With another admission of illegal hacking by the British press this morning, it's getting hard to differentiate the scandalized newspapers from the non-scandalized newspapers. Today, The Guardian reports that News Corp's Sky News network admitted to authorized e-mail hacking on two separate occasions. It was a hacking breach in 2008 by Gerard Tubb, the network's northern England correspondent, and it was approved by Simon Cole, the managing editor of Sky News. So which newspapers haven't admitted to dirty tactics like bribery, breaking into voice mails or peeking at email accounts? Here's a review of Britain's dailies, excluding its regional newspapers:
The Sun: The Sun has been dogged by allegations of phone hacking at the senior level, which was once-edited by besieged News Corp. exec Rebekah Brooks. Still, the publication hasn't fessed up to hacking.
Financial Times: The salmon-colored financial paper has not admitted to hacking or bribery.
Daily Mirror: Allegations of phone hacking at The Mirror have threatened to ensnare former editor and now CNN anchor Piers Morgan, and in January the editor of the paper told a press ethics investigation that hacking "might well have" happened, though without his knowledge. Former journalists at the Mirror group said they routinely observed hacking at the Sunday newspaper The People, owned by the Mirror, and a former reporter at the Sunday Mirror said private detectives were often used to get peoples' personal information. The chief executive of the publishers of the Daily Mirror has said “We have only seen unsubstantiated allegations and I have seen no evidence to show me that phone hacking has ever taken place at Trinity Mirror.”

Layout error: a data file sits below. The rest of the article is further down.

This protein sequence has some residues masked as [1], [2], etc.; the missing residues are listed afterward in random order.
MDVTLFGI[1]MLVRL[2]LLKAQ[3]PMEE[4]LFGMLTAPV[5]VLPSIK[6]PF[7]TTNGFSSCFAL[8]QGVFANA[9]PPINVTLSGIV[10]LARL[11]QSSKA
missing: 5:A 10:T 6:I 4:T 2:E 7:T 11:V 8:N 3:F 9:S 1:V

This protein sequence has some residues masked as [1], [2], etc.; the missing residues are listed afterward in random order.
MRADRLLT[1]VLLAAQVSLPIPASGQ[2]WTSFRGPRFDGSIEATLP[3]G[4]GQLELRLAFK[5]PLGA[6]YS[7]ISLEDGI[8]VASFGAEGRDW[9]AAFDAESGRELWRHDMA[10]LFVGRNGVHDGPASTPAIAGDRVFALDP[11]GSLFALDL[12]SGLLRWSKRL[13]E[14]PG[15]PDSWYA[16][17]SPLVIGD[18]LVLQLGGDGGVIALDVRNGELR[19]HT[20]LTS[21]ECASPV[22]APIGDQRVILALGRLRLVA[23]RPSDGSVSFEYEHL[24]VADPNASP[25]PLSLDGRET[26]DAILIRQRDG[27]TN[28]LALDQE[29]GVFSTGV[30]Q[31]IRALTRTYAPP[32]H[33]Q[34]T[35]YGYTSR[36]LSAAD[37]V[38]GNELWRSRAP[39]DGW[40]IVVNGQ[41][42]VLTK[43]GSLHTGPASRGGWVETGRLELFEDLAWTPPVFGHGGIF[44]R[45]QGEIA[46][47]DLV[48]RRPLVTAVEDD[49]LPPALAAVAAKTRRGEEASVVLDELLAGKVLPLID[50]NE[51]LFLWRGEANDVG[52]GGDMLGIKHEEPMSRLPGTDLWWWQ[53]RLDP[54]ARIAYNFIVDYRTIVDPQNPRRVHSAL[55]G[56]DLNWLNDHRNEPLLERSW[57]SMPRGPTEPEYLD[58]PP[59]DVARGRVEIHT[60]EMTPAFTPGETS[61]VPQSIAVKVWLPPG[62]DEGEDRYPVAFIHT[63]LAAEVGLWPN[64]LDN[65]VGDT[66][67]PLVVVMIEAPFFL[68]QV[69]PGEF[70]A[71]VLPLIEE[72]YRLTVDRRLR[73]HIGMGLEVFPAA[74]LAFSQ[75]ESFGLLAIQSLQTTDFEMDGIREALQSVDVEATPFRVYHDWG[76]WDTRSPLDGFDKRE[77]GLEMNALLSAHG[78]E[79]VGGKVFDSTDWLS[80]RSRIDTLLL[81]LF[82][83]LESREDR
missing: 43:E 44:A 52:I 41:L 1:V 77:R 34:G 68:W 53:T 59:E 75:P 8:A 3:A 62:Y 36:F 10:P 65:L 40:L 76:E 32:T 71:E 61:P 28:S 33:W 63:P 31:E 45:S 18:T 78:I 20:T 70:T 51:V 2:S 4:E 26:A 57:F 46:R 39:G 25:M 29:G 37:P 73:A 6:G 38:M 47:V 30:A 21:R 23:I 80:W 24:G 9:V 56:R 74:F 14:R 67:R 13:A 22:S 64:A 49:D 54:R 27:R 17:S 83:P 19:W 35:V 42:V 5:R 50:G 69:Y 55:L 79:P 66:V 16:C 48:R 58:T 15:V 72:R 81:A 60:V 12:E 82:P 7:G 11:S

The Daily Telegraph: The conservative daily has not admitted to hacking or bribery.
Daily Express: The middle market tabloid has not admitted to hacking or bribery. Express papers also publishes The Daily Star.
The Guardian: The liberal newspaper has been at the forefront of exposing the News of the World hacking scandal and has not admitted to any such offenses. The Observer is also within the Guardian group.
Daily Mail: British investigators have targeted The Daily Mail in the phone-hacking scandal but it has so far come out unscathed. In fact, The New Yorker recently wrote that "Because the Mail has not been implicated in phone hacking, Dacre, the longest-serving editor on Fleet Street, has emerged as the person best able, and most willing, to articulate an uncowed defense of popular newspapers."
The Independent: The center-left paper has not admitted to phone hacking or bribery.
BBC: The government news network has not admitted to phone hacking or bribery.
Times of London: In February it was reported that the British probe extended to News Corp's Times of London but the newspaper hasn't yet admitted guilt. As NPR reported, "this is significant because The Times of London is a respected paper in England and because it shifts the focus of the investigation."